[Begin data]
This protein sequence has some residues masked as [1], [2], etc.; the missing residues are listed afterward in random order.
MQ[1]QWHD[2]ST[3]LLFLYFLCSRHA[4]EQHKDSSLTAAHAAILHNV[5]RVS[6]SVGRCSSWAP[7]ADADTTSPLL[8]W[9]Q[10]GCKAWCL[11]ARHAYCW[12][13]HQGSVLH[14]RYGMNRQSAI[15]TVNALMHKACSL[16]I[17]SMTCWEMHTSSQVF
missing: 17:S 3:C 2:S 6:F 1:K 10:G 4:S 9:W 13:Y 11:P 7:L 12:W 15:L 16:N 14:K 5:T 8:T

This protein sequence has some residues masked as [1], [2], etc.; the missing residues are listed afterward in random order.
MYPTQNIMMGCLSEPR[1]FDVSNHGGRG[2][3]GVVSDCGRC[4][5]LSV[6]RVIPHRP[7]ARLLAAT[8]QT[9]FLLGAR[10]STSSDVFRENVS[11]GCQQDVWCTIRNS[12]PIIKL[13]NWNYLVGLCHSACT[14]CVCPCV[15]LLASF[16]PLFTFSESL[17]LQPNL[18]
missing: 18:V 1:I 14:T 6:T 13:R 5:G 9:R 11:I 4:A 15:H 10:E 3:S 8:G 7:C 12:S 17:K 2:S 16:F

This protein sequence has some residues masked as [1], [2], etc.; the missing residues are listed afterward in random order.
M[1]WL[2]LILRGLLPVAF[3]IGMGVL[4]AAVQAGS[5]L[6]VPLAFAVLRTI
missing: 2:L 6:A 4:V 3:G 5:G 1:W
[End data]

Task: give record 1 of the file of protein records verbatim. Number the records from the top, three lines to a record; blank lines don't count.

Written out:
This protein sequence has some residues masked as [1], [2], etc.; the missing residues are listed afterward in random order.
MQ[1]QWHD[2]ST[3]LLFLYFLCSRHA[4]EQHKDSSLTAAHAAILHNV[5]RVS[6]SVGRCSSWAP[7]ADADTTSPLL[8]W[9]Q[10]GCKAWCL[11]ARHAYCW[12][13]HQGSVLH[14]RYGMNRQSAI[15]TVNALMHKACSL[16]I[17]SMTCWEMHTSSQVF
missing: 17:S 3:C 2:S 6:F 1:K 10:G 4:S 9:W 13:Y 11:P 7:L 12:W 15:L 16:N 14:K 5:T 8:T